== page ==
News In Focus
Former top judges add weight to corroboration defence
Two former Lords Justice General have added their voices to the senior legal figures who oppose the Scottish Government's plan to abolish the corroboration rule in criminal trials.
Lord Hamilton, who held the office immediately before the present Lord Justice General, Lord Gill, and his predecessor Lord Cullen, have each given broadcast interviews supporting the rule as a necessary safeguard against miscarriages of justice.
Scotland is unique is requiring a second source of evidence before a conviction can be returned, and Justice Secretary Kenny MacAskill, along with the Crown Office & Procurator Fiscal Service, believes the rule is preventing deserving cases from coming to trial. But opponents, including most of the judiciary apart from Lord Justice Clerk Carloway, who recommended reform, believe there are insufficient safeguards if the rule were to go.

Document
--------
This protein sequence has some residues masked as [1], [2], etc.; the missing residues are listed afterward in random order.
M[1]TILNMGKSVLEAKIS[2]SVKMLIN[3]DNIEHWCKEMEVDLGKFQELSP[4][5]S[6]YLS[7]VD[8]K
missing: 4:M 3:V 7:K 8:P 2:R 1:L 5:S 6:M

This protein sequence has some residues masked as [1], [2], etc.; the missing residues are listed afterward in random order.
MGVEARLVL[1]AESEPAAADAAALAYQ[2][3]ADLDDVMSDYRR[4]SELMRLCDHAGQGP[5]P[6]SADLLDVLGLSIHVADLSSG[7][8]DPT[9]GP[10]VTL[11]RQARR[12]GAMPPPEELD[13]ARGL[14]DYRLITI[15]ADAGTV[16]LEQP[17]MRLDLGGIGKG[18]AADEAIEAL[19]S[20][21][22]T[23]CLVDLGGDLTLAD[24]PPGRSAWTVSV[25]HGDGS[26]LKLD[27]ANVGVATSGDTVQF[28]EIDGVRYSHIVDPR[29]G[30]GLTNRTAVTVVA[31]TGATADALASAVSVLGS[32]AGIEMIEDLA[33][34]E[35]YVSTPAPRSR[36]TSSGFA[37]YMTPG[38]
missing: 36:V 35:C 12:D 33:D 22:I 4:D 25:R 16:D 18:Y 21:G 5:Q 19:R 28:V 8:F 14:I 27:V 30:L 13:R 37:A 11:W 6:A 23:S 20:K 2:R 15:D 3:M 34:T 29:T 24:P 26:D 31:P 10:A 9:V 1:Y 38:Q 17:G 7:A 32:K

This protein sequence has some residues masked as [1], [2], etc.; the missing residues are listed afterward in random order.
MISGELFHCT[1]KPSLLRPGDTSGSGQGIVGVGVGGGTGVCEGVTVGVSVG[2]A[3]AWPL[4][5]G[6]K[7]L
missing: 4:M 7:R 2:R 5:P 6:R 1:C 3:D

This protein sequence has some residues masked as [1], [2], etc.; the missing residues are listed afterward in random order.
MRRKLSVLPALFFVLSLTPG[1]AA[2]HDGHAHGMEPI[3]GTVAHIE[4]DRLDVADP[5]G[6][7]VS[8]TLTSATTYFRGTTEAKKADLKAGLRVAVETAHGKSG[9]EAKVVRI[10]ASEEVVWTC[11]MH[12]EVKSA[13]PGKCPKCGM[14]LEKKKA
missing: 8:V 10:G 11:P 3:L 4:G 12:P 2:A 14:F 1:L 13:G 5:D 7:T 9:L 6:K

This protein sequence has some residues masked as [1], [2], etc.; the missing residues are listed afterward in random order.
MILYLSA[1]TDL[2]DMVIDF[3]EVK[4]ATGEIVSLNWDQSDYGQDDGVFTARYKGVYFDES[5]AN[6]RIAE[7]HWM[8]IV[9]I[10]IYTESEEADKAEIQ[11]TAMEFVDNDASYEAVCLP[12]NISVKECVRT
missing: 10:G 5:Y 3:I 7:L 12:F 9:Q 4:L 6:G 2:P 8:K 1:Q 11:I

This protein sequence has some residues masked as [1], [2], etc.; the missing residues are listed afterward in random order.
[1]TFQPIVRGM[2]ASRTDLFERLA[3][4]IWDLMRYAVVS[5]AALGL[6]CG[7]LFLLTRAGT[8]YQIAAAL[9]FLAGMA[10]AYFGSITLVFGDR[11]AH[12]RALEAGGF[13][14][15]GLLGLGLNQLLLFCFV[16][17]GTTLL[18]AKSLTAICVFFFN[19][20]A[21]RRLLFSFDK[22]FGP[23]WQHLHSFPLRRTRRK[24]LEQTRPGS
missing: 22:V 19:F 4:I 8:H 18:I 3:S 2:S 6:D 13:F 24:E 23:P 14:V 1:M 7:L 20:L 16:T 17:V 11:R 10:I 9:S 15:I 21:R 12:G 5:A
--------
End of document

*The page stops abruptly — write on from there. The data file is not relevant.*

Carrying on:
Lord Hamilton described the rule as an "essential element" of the Scottish system and claimed there was a "serious risk" that its abolition would increase the likelihood of miscarriages of justice.
Lord Cullen said the rule had been there for centuries as a safeguard against wrongful conviction, and while it was hard to prove that it provided such protection, his experience on the bench convinced him that it did.
A more limited exception to the rule could be introduced to deal with particular cases.
Similar comments have previously been made by Lord Hope, another former Lord Justice General, who recently retired as Deputy President of the UK Supreme Court. Lord Gill has also given evidence to the Scottish Parliament in support of the rule.